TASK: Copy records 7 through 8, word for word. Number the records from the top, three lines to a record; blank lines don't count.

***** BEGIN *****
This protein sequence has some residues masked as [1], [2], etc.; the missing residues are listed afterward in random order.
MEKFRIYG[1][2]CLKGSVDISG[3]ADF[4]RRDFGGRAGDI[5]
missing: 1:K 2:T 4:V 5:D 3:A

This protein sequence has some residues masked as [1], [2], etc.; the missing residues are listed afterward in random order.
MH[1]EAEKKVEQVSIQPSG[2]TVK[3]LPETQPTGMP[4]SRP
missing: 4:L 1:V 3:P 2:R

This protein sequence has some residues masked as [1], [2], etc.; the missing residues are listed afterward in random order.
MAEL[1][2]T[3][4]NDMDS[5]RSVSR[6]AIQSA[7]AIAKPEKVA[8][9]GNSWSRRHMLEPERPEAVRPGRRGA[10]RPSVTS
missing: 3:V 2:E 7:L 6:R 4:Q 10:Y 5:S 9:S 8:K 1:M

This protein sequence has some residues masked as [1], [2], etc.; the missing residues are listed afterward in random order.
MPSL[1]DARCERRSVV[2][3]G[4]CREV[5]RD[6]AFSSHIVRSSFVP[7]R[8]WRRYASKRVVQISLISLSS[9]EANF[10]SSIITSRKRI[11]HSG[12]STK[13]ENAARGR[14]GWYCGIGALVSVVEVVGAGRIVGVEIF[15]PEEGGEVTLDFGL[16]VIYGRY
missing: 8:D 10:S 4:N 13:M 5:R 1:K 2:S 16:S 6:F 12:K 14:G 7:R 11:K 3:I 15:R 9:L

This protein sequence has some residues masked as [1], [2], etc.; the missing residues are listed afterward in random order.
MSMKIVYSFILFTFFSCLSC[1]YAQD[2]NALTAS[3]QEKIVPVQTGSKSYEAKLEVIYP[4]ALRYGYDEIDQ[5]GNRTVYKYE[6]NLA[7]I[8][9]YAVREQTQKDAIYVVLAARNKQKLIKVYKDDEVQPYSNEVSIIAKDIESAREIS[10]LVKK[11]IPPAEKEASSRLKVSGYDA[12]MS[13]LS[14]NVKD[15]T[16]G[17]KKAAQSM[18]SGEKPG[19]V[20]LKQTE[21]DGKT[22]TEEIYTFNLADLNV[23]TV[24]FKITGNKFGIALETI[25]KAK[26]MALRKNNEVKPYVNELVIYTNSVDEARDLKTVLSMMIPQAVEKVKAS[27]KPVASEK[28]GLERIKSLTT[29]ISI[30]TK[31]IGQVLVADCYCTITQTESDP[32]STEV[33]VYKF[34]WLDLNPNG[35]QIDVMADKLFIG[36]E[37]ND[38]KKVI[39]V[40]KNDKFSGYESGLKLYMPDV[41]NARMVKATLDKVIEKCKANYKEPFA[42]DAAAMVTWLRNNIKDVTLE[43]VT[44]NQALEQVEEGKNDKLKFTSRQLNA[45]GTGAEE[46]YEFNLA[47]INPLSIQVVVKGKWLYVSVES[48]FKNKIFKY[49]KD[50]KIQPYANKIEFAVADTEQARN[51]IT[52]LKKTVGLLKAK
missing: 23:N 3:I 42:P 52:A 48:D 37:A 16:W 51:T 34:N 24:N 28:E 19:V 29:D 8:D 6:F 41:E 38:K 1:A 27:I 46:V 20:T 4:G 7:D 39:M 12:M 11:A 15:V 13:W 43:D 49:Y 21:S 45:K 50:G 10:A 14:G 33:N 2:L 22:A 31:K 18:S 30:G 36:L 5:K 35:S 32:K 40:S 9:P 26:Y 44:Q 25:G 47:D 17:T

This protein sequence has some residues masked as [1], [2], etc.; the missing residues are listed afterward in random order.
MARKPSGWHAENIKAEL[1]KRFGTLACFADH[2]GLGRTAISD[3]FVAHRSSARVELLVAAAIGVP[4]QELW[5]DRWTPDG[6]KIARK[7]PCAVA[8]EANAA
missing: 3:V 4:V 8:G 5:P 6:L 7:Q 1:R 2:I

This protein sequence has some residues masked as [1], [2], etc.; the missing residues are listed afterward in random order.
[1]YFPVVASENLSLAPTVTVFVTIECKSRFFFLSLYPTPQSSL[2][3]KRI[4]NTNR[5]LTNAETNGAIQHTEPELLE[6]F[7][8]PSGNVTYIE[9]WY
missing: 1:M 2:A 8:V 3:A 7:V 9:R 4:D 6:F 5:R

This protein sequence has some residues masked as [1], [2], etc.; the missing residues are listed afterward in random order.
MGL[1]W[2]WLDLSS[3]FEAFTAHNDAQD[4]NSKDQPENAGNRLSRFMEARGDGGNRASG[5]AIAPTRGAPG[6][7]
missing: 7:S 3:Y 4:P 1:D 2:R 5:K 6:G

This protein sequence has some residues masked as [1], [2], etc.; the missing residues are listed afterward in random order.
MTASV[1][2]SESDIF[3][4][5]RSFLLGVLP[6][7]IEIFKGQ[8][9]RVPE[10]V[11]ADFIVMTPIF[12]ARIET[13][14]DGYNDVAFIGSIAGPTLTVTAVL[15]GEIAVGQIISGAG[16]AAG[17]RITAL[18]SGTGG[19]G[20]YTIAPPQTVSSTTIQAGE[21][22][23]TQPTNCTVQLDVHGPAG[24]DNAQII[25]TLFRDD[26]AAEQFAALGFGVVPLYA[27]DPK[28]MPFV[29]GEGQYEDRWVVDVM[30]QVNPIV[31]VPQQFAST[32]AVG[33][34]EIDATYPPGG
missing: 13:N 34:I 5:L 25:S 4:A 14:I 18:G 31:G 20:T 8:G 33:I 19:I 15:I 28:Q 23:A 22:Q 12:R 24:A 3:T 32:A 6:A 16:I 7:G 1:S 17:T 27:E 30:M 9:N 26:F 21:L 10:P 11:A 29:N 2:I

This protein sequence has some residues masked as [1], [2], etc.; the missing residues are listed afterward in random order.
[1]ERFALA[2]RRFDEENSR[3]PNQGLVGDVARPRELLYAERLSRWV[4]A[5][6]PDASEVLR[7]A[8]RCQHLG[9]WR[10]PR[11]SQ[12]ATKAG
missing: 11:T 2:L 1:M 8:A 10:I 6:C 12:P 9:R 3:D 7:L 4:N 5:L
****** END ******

This protein sequence has some residues masked as [1], [2], etc.; the missing residues are listed afterward in random order.
[1]YFPVVASENLSLAPTVTVFVTIECKSRFFFLSLYPTPQSSL[2][3]KRI[4]NTNR[5]LTNAETNGAIQHTEPELLE[6]F[7][8]PSGNVTYIE[9]WY
missing: 1:M 2:A 8:V 3:A 7:V 9:R 4:D 6:F 5:R

This protein sequence has some residues masked as [1], [2], etc.; the missing residues are listed afterward in random order.
MGL[1]W[2]WLDLSS[3]FEAFTAHNDAQD[4]NSKDQPENAGNRLSRFMEARGDGGNRASG[5]AIAPTRGAPG[6][7]
missing: 7:S 3:Y 4:P 1:D 2:R 5:K 6:G